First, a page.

Friday, September 23, 2011
Casting the Bronze Bust of Dr. Lester Wolfson
Recently some folks were invited to see area artist Tuck Langland carry out one of the most dramatic acts of the sculptor’s craft—pouring glowing molten metal into a wax and plaster form in order to cast a bronze bust. We gathered that evening at Fire Arts, one of the hip venues in the increasingly luminous South Bend arts district on the east side of the St. Joseph river. I had no idea what the process of casting would be like.
Back in the studio, the sculptor stood beside a larger than life clay bust of Lester Wolfson, the first chancellor of IU South Bend. Wolfson looked alive, both thoughtful and attentive, traits you’d cherish in a person whose job was to make a public university rise up on the banks of our beautiful river. I’m using the lost wax method of casting, the sculptor said. You make the portrait in clay, then you take a mold of the clay, and with that mold you make a wax version of the bust. Encase the wax version in a plaster matrix shaped like a barrel, with three channels leading up to the top. You pour the metal into the main channel. It melts the wax and forces it out the two vent holes and fills the space where the wax had been, making a beautiful metal copy of the clay original. Now that we have the wax version, we don’t need the clay any longer, the sculptor said with a hint of mischief in his voice. And he reached over and pealed the ear off the beautiful, temporary likeness of his former boss.
We crowded into the furnace room. There on the floor was the hand-made barrel-shaped white plaster matrix into which the molten metal would be poured. Near it stood a small furnace with a hole at the top as big as your fist. A stream of yellow flames roared from this hole and had been roaring for a long time. The metal inside was now over 1000 degrees. The sculptor’s wife cautioned us, If anything goes wrong, don’t rush up to help, back away—if it touches you, the bronze will burn right through your body. With long metal rods, the heavily robed sculptor and his assistant lifted the lid of the furnace and set it aside. With other lifting rods the two of them raised up a heavy bucket that contained the bronze. The bucket itself glowed yellow like the sun. They set it down on the floor. This sand on the floor, the sculptor said, is there for spills. Bare concrete explodes when it comes into contact with molten bronze. Then, using the long lifting rods, the sculptor and Dr. Wolfson’s son picked up the glowing bucket and moved it over to the plaster. We watched the bucket slowly tip, and a stream of golden volcanic metal steamed and flowed thickly into the hole. After a few seconds the glowing metal rose up to the top of the two vent holes—the entire wax bust, hidden inside the plaster, had been melted and evaporated and replaced by liquid metal. Aside from putting the gear away, this part of the process was done.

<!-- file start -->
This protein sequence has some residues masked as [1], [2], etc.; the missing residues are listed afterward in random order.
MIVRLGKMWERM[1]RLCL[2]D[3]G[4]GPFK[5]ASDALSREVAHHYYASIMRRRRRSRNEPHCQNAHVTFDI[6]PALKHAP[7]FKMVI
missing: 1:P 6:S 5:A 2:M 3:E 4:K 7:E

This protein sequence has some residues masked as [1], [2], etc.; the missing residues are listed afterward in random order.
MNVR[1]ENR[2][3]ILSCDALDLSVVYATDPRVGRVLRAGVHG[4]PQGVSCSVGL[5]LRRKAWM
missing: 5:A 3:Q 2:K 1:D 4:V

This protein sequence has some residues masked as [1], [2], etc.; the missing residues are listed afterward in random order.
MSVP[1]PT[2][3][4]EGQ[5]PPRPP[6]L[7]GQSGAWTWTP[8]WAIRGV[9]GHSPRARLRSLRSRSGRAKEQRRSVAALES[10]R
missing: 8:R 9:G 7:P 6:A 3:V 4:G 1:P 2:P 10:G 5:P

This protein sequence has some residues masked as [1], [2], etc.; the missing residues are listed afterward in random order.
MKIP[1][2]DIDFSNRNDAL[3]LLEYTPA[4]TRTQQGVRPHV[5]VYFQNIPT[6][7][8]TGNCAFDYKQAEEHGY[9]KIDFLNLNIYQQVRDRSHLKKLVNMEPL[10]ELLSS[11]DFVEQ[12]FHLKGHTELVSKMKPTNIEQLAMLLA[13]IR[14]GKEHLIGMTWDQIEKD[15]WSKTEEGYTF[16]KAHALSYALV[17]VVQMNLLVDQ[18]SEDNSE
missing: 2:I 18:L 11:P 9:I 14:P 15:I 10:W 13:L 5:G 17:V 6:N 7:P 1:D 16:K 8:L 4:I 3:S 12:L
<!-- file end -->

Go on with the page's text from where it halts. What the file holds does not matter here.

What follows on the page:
And then amazingly, 25 minutes later, Tuck Langland rolled the plaster piece out to the parking lot and began hammering on it, chipping away chunks of plaster, coming closer and closer to the bronze. Within a few minutes, most of the plaster was gone, and you could see the general shape of the bust. It had been upside down in there the whole time! And then it tilted over and broke free and fell onto the pavement. There, not yet polished, coppery-black, caked and dusted with plaster, and still far too hot to touch, was a likeness of the first chancellor of IU South Bend, looking at the world with thoughtful interest and humane energy. From the pouring of the molten bronze to the revelation of the man’s face on the pavement it had been perhaps forty minutes.
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